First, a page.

Thirty-year FRM backed by the FHA had an average rate of 3.15 percent, down from 3.17 percent the prior week. Points decreased to 0.29 from 0.32 and the effective rate declined to 3.23 percent.
The contract rate for 15-year fixed-rate mortgages was 2.48 percent with 0.32 point. The previous week it was 2.52 percent, with 0.23 point. The effective rate dipped to 2.56 percent.
The average contract interest rate for 5/1 adjustable-rate mortgages (ARMs) increased to 3.02 percent from 2.94 percent, with points decreasing to 0.32 from 0.34. The effective rate increased to 3.13 percent. The ARM share of activity increased to 3.5 percent of total applications from 3.3 percent a week earlier.
MBA's Weekly Mortgage Applications Survey has been conducted since 1990 and covers over 75 percent of all U.S. retail residential applications Respondents include mortgage bankers, commercial banks, and thrifts. Base period and value for all indexes is March 16, 1990=100 and interest rate information is based on loans with an 80 percent loan-to-value ratio and points that include the origination fee.
According to MBA's latest Forbearance and Call Volume Survey, the total number of loans in forbearance decreased by 11 basis points to 3.76 percent of servicers' portfolio volume as of July 4, 2021. According to MBA's estimate, 1.9 million homeowners remain in forbearance plans. Of those, 10.8 percent are in their initial plan stage, while 82.7 percent are in a forbearance extension. The remaining 6.5 percent are program re-entries.
The share of Fannie Mae and Freddie Mac loans in forbearance decreased 8 basis points to 1.91 percent and Ginnie Mae (FHA and VA) loans fell 32 basis points to 4.78 percent. Those loans serviced for bank portfolios and private-label securities (PLS) increased 2 basis points to 7.94 percent. The percentage of forborne loans serviced by independent mortgage bank (IMB) servicers and by depository servicers both dropped 13 basis points to 3.87 percent and 3.98 percent, respectively.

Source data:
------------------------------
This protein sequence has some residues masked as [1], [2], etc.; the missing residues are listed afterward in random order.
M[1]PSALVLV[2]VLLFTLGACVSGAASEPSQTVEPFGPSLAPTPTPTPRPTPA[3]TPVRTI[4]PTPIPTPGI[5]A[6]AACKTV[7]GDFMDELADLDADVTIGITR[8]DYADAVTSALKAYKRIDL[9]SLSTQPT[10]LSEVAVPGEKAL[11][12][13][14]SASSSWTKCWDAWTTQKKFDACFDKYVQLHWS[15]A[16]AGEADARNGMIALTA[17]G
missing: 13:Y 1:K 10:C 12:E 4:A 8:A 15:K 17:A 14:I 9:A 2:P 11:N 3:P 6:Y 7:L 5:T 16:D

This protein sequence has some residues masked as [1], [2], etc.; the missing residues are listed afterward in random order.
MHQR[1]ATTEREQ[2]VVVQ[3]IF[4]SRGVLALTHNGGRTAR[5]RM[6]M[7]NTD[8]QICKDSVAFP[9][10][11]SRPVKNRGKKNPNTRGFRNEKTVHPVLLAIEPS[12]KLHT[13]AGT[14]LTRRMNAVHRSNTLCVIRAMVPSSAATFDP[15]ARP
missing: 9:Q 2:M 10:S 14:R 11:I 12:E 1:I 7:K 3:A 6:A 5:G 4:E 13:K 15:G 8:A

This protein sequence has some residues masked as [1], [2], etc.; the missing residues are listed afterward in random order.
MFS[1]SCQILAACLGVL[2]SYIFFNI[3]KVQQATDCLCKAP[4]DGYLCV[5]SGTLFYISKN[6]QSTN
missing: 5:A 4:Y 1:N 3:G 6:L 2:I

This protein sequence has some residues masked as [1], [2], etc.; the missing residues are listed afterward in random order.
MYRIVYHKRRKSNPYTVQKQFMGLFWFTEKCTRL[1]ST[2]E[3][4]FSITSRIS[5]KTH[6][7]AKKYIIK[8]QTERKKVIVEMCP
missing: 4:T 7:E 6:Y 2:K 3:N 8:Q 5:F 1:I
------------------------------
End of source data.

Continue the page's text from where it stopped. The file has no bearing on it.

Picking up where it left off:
"Forbearance exits increased in the week of the July 4th holiday to the fastest pace since early April," said Mike Fratantoni, MBA's Senior Vice President and Chief Economist. "New requests stayed very low, resulting in a large drop in the share of loans in forbearance, particularly for Ginnie Mae loans, which also continue to be impacted by buyouts of delinquent loans. These loans are tracked as portfolio loans after a buyout."
Added Fratantoni, "The mortgage delinquency rate across the entire servicing portfolio declined in June compared to May. However, the delinquency rate slightly increased for homeowners who have completed a workout. Borrowers who are exiting forbearance now are likely to have been in relief for over a year, with almost 60 percent of borrowers in forbearance extensions of longer than 12 months. These borrowers may face more challenges getting back to making regular payments."
MBA's latest Forbearance and Call Volume Survey covers the period from June 28 through July 4, 2021 and represents 74 percent of the 36.9 million loans in the first-mortgage servicing market.